Posts Tagged ‘pr’

Clean Coal: A Rhetorical Solution to Climate Change

In Angles on December 27, 2008 at 10:14 pm

The idea of clean coal was cooked up as a response to climate change. However, in reality there is very little discussion of capturing carbon in discussions of clean coal.

The idea that coal isn’t old and polluting  is an interesting rouse , but fortunately a very unconvincing idea and a lot of people have taken the whole concept appart quite comprehensively.


EON on Energy Efficiency and Fuel Poverty

In EON Parliamentary Statements on December 22, 2008 at 12:41 am

Who:  Jim McDonald, Commercial Director Retail E.ON UK

About:  Energy Efficiency and Fuel Poverty.

To Who:  Environment and Rural Affairs Committee.

Date: 10 December 2008

Link:  Here

Witnesses: Mr Jim McDonald, Commercial Director Retail E.ON UK, Mr Alan Smith, Head of Government and Regulatory Relations Centrica, Mr Gearoid Lane, Managing Director, British Gas New Energy, Centrica, gave evidence.

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EON on Kingsnorth and CCS

In EON Parliamentary Statements on December 21, 2008 at 8:46 pm

Who:  E.ON UK  representatives Bob Taylor (MD) and Sarah Vaughn (director of regulation and energy policy)

About: Kingsnorth and CCS

To Whom:  Environmental Audit Committee  (Both written and oral evidence submitted)

Date of Oral Evidence: 4th June 2008

Link:  Here

Detailes after the fold…

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Be very scared…of the ‘energy gap’.

In Angles on December 21, 2008 at 7:11 pm

One variant on the ‘renewables cost to much’ argument is the ‘all energy is going to cost to much argument‘ this basically states that we are heading for a supply crunch and that rather than resisting the seemingly inextricable rise of energy consumption we should grab onto 1.2GW of power, however polluting it is.

“You have old nuclear plants, old coal, expensive gas, a need to invest in renewables to reach unrealistic targets, and a slow [planning] process. Doesn’t that sound like a problem to you?” he said. “The situation in the energy sector in the UK is more difficult than a number of other countries in Europe, without people fully realising it.”

There is some truth in the idea of an energy gap, but under pressure we need politicians to make the smart choice not the fearful one. The article that quote was taken from is called “you British have so little power” and it is from the mouth of a cigar smoking German. Could we get any more obvious at our illusions to British impotence, any more brazen in our attempts to encourage huge masculine mega-projects like Kingsnorth?

Particularly with the credit crisis making power difficult to finance, i think this argument has some traction. The case for urgent action is made, the thing is we need renewables urgently!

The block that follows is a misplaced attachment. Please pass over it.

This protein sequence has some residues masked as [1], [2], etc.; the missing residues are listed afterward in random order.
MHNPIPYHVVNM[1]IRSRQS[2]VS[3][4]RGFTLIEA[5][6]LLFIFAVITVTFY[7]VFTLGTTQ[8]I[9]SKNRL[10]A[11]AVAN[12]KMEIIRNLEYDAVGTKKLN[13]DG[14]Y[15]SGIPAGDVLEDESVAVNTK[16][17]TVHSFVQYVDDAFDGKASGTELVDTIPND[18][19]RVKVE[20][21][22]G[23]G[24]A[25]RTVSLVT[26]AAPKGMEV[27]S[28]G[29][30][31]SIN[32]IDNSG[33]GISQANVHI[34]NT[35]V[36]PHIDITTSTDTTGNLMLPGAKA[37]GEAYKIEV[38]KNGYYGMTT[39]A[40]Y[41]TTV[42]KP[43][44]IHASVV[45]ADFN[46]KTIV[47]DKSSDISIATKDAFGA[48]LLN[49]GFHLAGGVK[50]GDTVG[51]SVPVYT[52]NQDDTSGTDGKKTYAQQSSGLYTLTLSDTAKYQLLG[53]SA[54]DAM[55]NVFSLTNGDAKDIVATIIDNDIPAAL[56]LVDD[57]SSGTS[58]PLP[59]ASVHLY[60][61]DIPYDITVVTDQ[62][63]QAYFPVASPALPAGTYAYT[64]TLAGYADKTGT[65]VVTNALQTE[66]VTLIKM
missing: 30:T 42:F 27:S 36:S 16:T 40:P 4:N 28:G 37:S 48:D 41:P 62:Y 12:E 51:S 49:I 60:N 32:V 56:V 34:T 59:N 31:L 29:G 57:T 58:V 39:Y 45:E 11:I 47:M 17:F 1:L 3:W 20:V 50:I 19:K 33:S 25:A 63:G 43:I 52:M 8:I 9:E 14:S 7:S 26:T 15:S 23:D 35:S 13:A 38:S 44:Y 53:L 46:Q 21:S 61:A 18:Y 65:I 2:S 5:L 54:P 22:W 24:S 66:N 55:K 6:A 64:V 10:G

EON: Concerned for the consumer?

In Angles on December 21, 2008 at 6:55 pm

Despite placing themselves as guardians of the consumer eon state that they wont pass on gas price cuts.

EON‘s UK arm made £650 Million in the first 9 months of the year, but according to CEO Paul Golby that isn’t enough.

“Profits are not high enough to match the cost of capital needed for investment, for example in new plants. I accept that the group profit figures we report look large, but we need capital to invest.”

More on the energy industry and it’s love of protecting consumers:

This clearly doesnt prove that renewables are cheap but it does show that energy companies do anything for money. Other articles will back up there fear of innovation and there incentives for keeping energy demand high when energy saving would be cheap for consumers.

Intermitancy is real but thinking is backwards.

In Angles on December 21, 2008 at 6:30 pm

One blog arguing for clean coal explains perfectly why renewables couldn’t possibly contribute significantly to our energy supply. It is all down to the grid code and the technical requirements of today’s national grid.  Eon have used this logic to a degree when presenting to parliament.

Now, when these surges (or other events happen) the national grid calls for more energy – yes, partly from stored water reservoirs, but in the first instance from fossil.

Coal power stations (along with gas) have to be able to increase their demand by 10% within 10s and hold it for half an hour:

…and that’s the rub – as more renewables come onto the grid this instability is going to increase. Renewables and nuclear can’t load balance in this way – they just run – it’s not possible to get the wind to blow a bit faster just because a football match is on.

The engineer who wrote this is certainly correct but cant we look at the system faults rather than the problems these faults cause?

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EON Kingsnorth IS a precident.

In Industry Views on December 21, 2008 at 6:17 pm

In arguing about Kingsnorth it is important to point out the coal plants lining up behind it and clearly waiting for the signal that the most polluting form of energy is ok in the UK.

From the Contract Journal under “Reasons to be cheerful in 2009

In the meantime, the first coal-fired power station in Britain for more than 20 years has been approved. Medway Council in Kent has given the go-ahead for the £1bn Kingsnorth plant proposed by Eon. The firm says the two 800MW ‘supercritical’ coal fired power units will be a cleaner alternative to the existing plant. The Government’s decision on the plant is due early next year.

A host of other power companies have also outlined plans for coal-fired stations and are waiting to see what happens to E.ON at Kingsnorth.